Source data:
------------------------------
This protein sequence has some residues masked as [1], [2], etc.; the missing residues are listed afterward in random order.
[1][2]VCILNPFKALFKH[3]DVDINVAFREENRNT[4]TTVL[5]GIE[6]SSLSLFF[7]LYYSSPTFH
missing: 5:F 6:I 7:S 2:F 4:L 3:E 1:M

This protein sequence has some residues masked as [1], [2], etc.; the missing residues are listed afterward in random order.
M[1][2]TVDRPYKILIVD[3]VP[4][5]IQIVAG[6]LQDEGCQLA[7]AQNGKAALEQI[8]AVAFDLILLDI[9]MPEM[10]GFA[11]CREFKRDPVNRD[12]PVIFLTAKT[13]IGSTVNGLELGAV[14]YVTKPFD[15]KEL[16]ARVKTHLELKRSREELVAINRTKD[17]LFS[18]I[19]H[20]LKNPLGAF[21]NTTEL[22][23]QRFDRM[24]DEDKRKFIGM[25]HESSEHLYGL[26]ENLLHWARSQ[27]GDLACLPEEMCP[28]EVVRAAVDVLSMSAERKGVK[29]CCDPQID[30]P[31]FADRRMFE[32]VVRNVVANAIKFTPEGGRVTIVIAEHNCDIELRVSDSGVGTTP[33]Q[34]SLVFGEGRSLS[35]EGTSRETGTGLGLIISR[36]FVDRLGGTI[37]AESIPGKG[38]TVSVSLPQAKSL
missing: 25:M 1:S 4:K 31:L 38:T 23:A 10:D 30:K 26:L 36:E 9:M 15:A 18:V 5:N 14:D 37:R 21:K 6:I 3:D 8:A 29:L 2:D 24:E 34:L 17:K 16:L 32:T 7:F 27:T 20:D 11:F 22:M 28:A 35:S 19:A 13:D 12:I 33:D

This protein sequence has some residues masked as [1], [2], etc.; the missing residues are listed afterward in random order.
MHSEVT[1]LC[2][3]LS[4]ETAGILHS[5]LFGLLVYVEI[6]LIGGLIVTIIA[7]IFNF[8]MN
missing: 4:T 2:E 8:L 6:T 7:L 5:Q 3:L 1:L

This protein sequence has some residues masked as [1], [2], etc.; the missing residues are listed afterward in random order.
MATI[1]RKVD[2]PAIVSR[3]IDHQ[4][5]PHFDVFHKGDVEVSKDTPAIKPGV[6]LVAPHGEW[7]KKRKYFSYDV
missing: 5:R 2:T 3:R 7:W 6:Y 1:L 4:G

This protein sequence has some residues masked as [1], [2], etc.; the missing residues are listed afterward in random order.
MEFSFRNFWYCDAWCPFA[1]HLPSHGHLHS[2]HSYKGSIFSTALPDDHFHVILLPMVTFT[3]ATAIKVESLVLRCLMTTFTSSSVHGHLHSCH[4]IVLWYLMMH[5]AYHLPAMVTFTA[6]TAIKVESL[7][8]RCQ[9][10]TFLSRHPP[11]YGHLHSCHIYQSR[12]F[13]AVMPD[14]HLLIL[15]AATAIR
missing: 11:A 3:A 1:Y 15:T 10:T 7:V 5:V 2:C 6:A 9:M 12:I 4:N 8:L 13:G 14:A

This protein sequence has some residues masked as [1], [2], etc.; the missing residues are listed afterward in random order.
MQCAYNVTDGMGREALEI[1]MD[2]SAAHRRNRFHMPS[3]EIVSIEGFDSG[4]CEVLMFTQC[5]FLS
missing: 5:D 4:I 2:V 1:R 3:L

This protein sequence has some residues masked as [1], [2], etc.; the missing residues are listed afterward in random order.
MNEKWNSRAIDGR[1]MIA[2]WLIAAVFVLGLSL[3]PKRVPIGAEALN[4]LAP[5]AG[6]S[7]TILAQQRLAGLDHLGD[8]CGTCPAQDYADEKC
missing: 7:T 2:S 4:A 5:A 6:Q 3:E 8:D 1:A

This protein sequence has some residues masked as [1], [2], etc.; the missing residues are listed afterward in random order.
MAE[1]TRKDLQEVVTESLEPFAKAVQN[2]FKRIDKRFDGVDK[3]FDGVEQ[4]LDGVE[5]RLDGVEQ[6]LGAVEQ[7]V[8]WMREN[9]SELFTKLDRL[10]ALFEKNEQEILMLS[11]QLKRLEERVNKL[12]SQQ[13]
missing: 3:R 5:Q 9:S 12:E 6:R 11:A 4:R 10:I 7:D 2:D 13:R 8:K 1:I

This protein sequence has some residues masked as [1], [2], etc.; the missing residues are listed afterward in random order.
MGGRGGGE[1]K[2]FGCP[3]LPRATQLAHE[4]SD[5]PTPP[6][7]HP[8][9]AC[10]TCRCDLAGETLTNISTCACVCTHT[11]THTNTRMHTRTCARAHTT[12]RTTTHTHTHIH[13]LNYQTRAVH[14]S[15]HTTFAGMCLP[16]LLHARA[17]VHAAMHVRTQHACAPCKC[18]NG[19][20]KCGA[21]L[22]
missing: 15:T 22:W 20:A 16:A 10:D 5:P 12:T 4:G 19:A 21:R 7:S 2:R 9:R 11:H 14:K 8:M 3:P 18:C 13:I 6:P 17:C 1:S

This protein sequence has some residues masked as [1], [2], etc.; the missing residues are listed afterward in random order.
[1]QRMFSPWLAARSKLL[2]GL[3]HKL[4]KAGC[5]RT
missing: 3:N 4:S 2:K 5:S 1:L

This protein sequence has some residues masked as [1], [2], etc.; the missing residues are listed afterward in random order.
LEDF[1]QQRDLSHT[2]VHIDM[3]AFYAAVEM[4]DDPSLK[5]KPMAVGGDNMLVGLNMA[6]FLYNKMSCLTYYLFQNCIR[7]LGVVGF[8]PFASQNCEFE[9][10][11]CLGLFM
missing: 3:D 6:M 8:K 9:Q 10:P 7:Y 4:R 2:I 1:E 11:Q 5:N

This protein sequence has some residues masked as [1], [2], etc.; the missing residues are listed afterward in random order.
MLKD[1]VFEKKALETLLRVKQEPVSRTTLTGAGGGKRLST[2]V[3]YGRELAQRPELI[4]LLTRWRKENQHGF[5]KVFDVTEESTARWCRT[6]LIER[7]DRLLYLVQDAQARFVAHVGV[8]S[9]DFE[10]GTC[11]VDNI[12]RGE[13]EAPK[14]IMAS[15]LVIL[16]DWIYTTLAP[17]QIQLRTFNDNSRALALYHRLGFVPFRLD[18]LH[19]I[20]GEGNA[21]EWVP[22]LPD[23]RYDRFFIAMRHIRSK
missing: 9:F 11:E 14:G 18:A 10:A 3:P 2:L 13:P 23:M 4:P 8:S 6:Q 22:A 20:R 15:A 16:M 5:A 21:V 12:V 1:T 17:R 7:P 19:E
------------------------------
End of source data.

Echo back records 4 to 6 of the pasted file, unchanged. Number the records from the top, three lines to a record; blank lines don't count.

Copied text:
This protein sequence has some residues masked as [1], [2], etc.; the missing residues are listed afterward in random order.
MATI[1]RKVD[2]PAIVSR[3]IDHQ[4][5]PHFDVFHKGDVEVSKDTPAIKPGV[6]LVAPHGEW[7]KKRKYFSYDV
missing: 5:R 2:T 3:R 7:W 6:Y 1:L 4:G

This protein sequence has some residues masked as [1], [2], etc.; the missing residues are listed afterward in random order.
MEFSFRNFWYCDAWCPFA[1]HLPSHGHLHS[2]HSYKGSIFSTALPDDHFHVILLPMVTFT[3]ATAIKVESLVLRCLMTTFTSSSVHGHLHSCH[4]IVLWYLMMH[5]AYHLPAMVTFTA[6]TAIKVESL[7][8]RCQ[9][10]TFLSRHPP[11]YGHLHSCHIYQSR[12]F[13]AVMPD[14]HLLIL[15]AATAIR
missing: 11:A 3:A 1:Y 15:T 10:T 7:V 5:V 2:C 6:A 9:M 12:I 4:N 8:L 13:G 14:A

This protein sequence has some residues masked as [1], [2], etc.; the missing residues are listed afterward in random order.
MQCAYNVTDGMGREALEI[1]MD[2]SAAHRRNRFHMPS[3]EIVSIEGFDSG[4]CEVLMFTQC[5]FLS
missing: 5:D 4:I 2:V 1:R 3:L